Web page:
Which brings us to the AJR Question of the Month: Has polling gotten a bit out of control?
A silly question is clearly in the eye of the beholder. Take the would-you-kill-Osama poll. The majority of those interviewed for this story either groaned or laughed when they heard that one, though one person--a media critic--said the issue of whether he would kill bin Laden had crossed his mind.
After hemming and hawing for a few seconds, National Journal's William Powers says yes, he'd kill him. (Wait--have you been skimming ahead to find out how many Americans would kill Osama?... Yeah, yeah, guilty pleasure. See the box on page 44.)
With the large number of polling organizations, and opinions, out there, questions that are silly, ridiculous or just plain bad are bound to pop up. And to be fair, most of these inquiries are part of lengthy polls that include about 20, often disparate, questions. "There are some things that people will ask and other people won't, and I think everybody draws that line quite differently," Frankovic says, adding that she has seen questions that she wouldn't have asked, and she's sure she has asked things that other people wouldn't. Frankovic readily takes credit for that Elvis inquiry. (Don't worry, only about 7 percent of those polled thought The King was still breathing.)
Other pollsters are more perturbed by the current poll-o-rama, especially when they consider online surveys. "I think one of the things that people in my profession...are quite wary of is that polling has become entertainment, and to us...polling is a very serious business. It's a science requiring very great skills," says Mark A. Schulman, president of the American Association for Public Opinion Research. "And we every day see examples of how our profession, our science is being misused...or being used frivolously."
Regarding that Pearl Harbor question, Farkas says: "People say [these are] public opinion polls. Public opinion polls for what? What is the purpose?" To inform policymakers of the concerns of the American public? he asks. "Some of these questions become a little bit of a stretch.... Some of this stuff is a little cheesy."
Iain Murray, director of research at the Statistical Assessment Service, an organization that helps journalists understand scientific and social surveys, says hypothetical questions, in particular, are pretty meaningless. "If the purpose of the poll is to find out information, then obviously a meaningless question doesn't help you in any way."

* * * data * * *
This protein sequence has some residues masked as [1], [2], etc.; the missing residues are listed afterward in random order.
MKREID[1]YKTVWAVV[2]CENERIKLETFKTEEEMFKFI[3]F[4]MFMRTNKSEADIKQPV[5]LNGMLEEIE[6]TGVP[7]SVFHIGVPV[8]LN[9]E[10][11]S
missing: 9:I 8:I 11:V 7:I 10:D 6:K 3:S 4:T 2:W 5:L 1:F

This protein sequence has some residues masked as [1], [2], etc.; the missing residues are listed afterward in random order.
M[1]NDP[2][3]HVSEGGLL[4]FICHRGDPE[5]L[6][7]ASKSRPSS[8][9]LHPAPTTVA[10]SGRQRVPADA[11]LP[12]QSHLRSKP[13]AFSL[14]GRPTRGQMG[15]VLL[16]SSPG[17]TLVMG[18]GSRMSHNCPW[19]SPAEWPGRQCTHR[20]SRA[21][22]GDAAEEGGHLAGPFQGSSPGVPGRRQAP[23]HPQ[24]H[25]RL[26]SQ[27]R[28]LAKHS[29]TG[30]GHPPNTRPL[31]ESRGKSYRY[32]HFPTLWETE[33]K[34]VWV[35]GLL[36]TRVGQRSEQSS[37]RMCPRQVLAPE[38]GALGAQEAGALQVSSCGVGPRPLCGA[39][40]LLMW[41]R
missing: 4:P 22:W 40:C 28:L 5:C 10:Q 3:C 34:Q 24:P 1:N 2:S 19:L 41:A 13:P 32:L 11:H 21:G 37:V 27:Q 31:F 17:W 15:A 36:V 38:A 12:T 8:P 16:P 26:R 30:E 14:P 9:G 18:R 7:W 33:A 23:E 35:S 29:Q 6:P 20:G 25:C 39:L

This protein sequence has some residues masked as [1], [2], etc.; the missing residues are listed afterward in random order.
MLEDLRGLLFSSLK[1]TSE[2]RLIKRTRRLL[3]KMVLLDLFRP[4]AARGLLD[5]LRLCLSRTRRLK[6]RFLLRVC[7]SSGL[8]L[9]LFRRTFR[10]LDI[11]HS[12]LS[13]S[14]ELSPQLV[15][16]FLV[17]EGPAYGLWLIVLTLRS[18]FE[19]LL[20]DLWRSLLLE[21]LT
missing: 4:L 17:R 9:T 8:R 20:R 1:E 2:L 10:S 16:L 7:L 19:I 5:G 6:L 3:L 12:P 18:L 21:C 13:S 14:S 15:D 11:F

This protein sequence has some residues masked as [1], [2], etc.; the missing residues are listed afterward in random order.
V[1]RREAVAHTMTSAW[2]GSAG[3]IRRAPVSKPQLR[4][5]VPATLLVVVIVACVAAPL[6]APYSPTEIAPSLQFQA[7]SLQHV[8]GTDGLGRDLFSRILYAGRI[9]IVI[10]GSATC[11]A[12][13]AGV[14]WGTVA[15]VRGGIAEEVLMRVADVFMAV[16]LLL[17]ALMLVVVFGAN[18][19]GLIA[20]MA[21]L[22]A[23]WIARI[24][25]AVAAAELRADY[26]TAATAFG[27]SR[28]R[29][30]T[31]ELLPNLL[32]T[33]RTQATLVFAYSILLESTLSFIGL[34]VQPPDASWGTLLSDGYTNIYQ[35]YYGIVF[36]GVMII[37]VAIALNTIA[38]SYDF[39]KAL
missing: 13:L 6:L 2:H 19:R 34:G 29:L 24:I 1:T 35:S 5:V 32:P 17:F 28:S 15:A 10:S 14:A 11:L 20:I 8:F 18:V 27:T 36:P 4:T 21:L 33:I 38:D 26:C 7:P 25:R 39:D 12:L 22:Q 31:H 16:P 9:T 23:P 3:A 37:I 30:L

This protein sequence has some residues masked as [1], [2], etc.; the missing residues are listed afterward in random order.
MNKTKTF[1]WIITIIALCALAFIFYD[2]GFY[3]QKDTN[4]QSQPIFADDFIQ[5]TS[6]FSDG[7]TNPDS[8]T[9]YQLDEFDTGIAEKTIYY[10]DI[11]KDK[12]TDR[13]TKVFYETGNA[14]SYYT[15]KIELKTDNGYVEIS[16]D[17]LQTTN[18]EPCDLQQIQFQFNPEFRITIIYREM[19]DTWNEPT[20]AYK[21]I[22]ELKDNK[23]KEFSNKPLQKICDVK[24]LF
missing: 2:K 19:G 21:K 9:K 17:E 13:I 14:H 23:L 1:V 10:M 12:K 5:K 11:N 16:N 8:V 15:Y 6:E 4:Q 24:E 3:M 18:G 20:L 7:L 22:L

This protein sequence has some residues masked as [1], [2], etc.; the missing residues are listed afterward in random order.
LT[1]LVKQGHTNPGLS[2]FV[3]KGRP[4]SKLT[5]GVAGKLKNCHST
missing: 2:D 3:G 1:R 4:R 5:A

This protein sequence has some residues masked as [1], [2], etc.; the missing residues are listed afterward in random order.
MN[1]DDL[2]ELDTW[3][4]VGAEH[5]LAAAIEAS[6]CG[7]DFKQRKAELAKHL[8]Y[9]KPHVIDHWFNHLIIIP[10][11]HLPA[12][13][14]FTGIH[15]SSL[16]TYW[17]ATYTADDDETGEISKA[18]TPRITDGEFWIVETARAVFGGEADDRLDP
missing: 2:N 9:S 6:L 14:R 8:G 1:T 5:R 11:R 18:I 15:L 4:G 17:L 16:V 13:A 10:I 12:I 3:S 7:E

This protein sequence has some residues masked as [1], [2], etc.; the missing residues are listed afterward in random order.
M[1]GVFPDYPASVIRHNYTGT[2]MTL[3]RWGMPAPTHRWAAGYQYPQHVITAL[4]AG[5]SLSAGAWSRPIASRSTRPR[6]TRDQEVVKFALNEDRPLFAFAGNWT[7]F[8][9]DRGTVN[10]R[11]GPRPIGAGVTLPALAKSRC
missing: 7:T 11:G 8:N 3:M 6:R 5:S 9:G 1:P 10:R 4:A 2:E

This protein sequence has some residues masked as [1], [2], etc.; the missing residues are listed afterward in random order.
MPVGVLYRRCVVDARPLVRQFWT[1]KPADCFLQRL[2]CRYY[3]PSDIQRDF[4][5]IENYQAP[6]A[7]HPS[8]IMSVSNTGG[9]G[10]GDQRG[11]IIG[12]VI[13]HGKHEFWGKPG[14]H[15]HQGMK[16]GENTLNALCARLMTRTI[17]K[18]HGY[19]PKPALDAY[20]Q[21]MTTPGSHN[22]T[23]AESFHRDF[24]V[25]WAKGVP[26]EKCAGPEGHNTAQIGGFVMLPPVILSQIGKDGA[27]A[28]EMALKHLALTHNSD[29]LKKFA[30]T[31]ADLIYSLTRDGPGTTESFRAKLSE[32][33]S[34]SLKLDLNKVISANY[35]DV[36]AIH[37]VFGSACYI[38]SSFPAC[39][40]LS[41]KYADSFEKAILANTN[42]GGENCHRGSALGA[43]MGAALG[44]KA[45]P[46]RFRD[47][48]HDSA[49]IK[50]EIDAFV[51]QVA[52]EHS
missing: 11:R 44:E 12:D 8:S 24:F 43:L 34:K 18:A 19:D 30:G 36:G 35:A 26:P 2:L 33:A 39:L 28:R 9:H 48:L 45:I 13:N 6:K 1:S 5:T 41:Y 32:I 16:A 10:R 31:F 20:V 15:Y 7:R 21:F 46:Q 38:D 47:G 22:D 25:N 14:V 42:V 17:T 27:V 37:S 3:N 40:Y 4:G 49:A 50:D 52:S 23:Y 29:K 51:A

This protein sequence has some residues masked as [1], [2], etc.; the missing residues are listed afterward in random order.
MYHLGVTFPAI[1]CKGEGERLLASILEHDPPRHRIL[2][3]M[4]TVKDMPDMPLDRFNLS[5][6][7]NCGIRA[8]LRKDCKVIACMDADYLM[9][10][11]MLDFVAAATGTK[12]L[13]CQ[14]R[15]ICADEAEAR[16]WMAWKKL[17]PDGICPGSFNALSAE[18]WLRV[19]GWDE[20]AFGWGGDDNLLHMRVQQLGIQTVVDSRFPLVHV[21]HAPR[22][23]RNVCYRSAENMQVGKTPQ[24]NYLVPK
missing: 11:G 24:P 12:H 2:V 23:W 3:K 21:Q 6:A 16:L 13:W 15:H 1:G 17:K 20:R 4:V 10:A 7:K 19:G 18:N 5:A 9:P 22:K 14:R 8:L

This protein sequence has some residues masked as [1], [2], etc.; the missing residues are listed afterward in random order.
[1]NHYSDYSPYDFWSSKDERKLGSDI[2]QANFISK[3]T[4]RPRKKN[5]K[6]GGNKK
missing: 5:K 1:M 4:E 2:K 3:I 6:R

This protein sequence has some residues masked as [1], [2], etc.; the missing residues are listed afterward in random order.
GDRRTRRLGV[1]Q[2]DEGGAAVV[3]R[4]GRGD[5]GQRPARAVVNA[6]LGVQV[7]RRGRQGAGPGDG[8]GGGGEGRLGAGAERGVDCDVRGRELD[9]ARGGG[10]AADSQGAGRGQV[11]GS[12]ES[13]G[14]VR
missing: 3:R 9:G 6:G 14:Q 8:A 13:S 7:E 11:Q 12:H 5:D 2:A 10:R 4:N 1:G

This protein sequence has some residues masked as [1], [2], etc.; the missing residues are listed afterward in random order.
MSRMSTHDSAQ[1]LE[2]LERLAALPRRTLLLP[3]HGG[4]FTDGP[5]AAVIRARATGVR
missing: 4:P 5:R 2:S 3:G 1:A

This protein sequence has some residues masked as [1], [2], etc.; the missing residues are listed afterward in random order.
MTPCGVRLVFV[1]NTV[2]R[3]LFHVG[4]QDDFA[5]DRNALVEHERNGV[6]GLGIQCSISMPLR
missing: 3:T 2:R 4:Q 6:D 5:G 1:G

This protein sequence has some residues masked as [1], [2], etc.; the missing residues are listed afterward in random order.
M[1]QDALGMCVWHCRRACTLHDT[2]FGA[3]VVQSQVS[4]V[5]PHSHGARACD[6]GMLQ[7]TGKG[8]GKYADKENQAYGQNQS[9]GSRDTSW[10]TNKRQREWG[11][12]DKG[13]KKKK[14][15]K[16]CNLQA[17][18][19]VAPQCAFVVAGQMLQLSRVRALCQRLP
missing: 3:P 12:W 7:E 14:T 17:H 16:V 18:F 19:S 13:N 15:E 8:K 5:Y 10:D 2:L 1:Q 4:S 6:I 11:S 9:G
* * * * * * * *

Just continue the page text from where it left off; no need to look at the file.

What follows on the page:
Frankovic agrees, though she says that doesn't mean she would never ask a hypothetical. She adds questions that could harm someone or frighten people to the list of polling don'ts. Also, "you don't ask things where the respondent can't make a judgment," she says. "I don't like asking the American people to be experts...but other pollsters have no problem with that."
Farkas says he remembers seeing questions that asked the public how long the war in Afghanistan would last. "Asking people questions that they have no clue about and yet they're willing to give you an answer...I think that's very unfortunate." Some of these, he says, "make me chuckle, and I feel guilty about chuckling." Pollsters shouldn't be so high and mighty about what can be asked, Farkas adds, but at the same time, frivolity contributes to an anything-goes attitude. "There were some questions about Clinton and Lewinsky...that I'm happy I don't remember anymore." (Perhaps he means questions that asked the public to predict the outcome of the Clintons' marital crisis and speculate as to why Hillary was putting up with Bill's shenanigans. Or, "How would you rate President Clinton as a husband?")
"Having fun with polls is OK," says Schulman. But, he stresses, using polls as entertainment instead of as a bridge between government or corporate decision makers and the public--the original purpose of polls--"really undermines the credibility of a lot of what we do."
Because so many surveys are commissioned by news organizations, this is not just a question of polling etiquette. It's one of media ethics as well. "There's always the serious question of what is your journalistic purpose," says Al Tompkins, who teaches broadcasting and online journalism at the Poynter Institute. "You don't ever want to do anything that would end up compromising your journalistic integrity."